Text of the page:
Lessons from the Modern Battlefield: Deliver Ready Combat Formations

By Lt. Gen. Heidi J. HoyleApril 23, 2024

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Conflicts around the world demonstrate the need to refine policies and strategies to prepare for the future fight in a contested environment. With a collective effort from the Army sustainment enterprise, part of the joint sustainment enterprise, the Army is rising to the challenges presented by its adversaries. Along with allies and partners around the world, the Army is already employing new techniques to gain an advantage on the battlefield. One such area is tele-maintenance, which is a practice that has long existed but has recently seen a resurgence in popularity since the Russian invasion of Ukraine in 2022. It is an effective method of ensuring the Ukrainian military can operate and maintain American equipment without sending American troops directly to the conflict. One of the units supporting the fight is the 405th Army Field Support Brigade’s Remote Maintenance and Distribution Center-Ukraine, which is posted outside of Ukraine, in NATO territory, and connected with Ukrainian maintainers, providing insight and instruction on a wide array of American platforms, from Javelin missile launchers to Bradley Fighting Vehicles. In addition to providing necessary assistance to a partner nation, this also serves as effective testing of the Army’s systems in a contested environment.

Another example of emerging technology on the battlefield is the effective utilization of drones. Like tele-maintenance, drones are not a new concept in warfare. The Ukrainian military has seen great success in destroying vast numbers of Russian vehicles and equipment. In the early stages, the drones were no different from those purchased at local electronics stores, albeit with grenades duct taped to the bodies. Despite the rudimentary origins of the conflict, the conversation around autonomous vehicle platforms has expanded to include use in reconnaissance and resupply. Autonomous resupply enables commanders at echelon to mitigate risk by conducting resupply operations from the joint strategic support area to the point of need without putting personnel in danger.

As the Army moves to integrate unmanned platforms into formations to fight alongside humans, it must update policies to reflect the influx of new equipment. Additionally, it is incumbent on the defense industrial base to incorporate service and maintenance requirements for these platforms up front to ensure they can be kept in the fight. While new systems present new opportunities for industry, parts for existing equipment are equally necessary for delivering combat-ready formations. Older platforms cannot and should not be ignored, as they will remain in formations as the Army transforms in contact.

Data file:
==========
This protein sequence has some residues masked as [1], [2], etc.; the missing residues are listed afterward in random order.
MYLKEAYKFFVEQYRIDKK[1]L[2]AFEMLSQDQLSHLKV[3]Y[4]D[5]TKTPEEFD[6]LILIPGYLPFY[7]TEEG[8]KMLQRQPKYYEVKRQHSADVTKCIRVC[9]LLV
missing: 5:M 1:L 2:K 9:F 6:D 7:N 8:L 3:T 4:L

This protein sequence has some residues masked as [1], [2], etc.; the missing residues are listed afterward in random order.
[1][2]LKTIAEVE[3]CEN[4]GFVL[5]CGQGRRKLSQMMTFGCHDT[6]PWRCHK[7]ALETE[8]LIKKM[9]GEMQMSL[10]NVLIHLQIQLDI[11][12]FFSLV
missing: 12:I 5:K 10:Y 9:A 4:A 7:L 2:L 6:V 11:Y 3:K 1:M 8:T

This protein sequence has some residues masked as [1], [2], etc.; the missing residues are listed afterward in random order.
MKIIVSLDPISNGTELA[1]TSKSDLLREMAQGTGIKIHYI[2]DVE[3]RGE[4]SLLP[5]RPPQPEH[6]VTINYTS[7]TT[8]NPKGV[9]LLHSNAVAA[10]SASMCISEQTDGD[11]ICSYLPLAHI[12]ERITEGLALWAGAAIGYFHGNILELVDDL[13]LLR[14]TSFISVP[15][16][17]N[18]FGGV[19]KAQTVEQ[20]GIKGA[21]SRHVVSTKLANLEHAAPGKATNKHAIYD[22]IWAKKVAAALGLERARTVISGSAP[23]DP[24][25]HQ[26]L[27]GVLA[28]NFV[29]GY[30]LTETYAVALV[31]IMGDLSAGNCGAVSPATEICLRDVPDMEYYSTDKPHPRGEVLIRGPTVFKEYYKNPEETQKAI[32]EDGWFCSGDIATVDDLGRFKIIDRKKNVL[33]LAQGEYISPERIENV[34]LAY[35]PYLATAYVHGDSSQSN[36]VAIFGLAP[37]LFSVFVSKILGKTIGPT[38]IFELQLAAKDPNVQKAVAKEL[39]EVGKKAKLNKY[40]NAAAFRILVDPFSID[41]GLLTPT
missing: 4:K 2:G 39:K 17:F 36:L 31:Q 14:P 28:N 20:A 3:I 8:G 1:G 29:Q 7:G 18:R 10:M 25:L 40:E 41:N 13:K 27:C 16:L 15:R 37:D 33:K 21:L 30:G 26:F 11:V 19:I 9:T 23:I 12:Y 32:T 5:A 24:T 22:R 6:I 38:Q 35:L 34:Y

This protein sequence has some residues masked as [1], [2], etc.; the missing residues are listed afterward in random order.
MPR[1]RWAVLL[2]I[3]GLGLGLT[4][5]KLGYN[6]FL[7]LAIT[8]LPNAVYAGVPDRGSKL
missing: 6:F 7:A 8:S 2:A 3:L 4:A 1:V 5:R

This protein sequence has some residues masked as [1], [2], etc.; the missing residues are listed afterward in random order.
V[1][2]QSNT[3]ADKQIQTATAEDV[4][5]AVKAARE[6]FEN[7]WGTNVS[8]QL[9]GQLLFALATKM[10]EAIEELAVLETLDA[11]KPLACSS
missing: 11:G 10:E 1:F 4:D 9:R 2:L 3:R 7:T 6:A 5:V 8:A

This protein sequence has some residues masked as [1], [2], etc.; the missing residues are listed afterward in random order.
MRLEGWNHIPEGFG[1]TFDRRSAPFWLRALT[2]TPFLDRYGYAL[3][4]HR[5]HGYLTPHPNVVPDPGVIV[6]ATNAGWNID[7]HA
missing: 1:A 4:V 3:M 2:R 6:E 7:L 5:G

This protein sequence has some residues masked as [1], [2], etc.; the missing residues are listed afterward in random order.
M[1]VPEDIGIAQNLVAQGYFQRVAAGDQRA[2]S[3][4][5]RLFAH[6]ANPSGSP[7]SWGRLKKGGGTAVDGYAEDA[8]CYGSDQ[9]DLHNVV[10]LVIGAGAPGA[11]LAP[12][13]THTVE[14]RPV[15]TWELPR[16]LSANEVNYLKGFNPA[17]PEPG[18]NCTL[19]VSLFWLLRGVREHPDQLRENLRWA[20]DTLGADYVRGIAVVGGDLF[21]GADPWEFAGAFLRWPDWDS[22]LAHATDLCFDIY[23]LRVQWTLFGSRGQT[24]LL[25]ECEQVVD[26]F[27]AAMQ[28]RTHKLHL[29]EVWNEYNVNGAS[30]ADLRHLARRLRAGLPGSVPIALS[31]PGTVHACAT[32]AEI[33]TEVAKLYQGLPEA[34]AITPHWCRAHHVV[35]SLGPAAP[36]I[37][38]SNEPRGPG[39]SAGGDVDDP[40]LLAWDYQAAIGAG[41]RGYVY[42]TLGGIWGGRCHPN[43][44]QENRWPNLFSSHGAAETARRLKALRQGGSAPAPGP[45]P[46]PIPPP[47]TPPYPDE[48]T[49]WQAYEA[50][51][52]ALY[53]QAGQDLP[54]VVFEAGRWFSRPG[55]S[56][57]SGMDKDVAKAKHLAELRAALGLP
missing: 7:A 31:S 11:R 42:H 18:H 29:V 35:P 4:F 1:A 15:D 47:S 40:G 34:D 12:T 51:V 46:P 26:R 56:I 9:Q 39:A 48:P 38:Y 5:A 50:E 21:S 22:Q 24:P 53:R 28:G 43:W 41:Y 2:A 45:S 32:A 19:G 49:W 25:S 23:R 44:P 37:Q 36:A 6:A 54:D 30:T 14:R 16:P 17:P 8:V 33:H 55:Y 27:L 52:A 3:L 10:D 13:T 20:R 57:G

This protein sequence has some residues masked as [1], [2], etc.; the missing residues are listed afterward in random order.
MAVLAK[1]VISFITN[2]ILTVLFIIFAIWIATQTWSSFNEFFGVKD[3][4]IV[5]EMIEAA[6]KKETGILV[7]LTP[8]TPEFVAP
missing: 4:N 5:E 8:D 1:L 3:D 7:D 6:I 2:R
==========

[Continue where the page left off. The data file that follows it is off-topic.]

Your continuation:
As the Army prepares for large-scale combat operations, the last thing it wants is for its formations to be overburdened. As the Army continues to deliver combat-ready formations, those formations must not be burdened by unnecessary or unfeasible equipment, requirements, and timelines. We have all heard horror stories about commanders with 100-page hand receipts. One way the Army seeks to avoid those situations is the Rapid Removal of Excess (R2E) program. Before R2E, the Army divested thousands of pieces of equipment, and over 3,000 national stock numbers were subsequently retired. The R2E program allows units to turn in their excess property without bringing it to -10/-20 standards. This effort saves valuable time and helps reduce the maintenance workload for agile units. R2E has already shown to be effective at several installations across the Army, with significant pull by the team at Army Materiel Command. The Army will continue to leverage this great tool to reduce the burden in its formations.

It is an exciting time to be a sustainer in the Army. Sustainers are the linchpin for the joint force and need to be prepared to operate in any environment. The actions of U.S. adversaries around the world have exposed new capabilities. Army sustainers must train to standard to meet these new capabilities. It is also important that programs and policies adapt to meet new needs. I look forward to continuing to sustain our Army alongside you!


Lt. Gen. Heidi J. Hoyle currently serves as Headquarters, Department of the Army, Deputy Chief of Staff, G-4, and oversees policies and procedures used by Army logisticians. A graduate of the U.S. Military Academy, she has a Master of Science in systems engineering from the University of Virginia and a Master of Science in national resource strategy from the National Defense University. She is a graduate of the Chemical Officer Basic Course, Combined Logistics Officer Advanced Course, United States Army Command and General Staff College, Kansas, and the Eisenhower School of National Security and Resource Strategy, Washington, D.C.


This article was published in the Spring 2024 issue of Army Sustainment.


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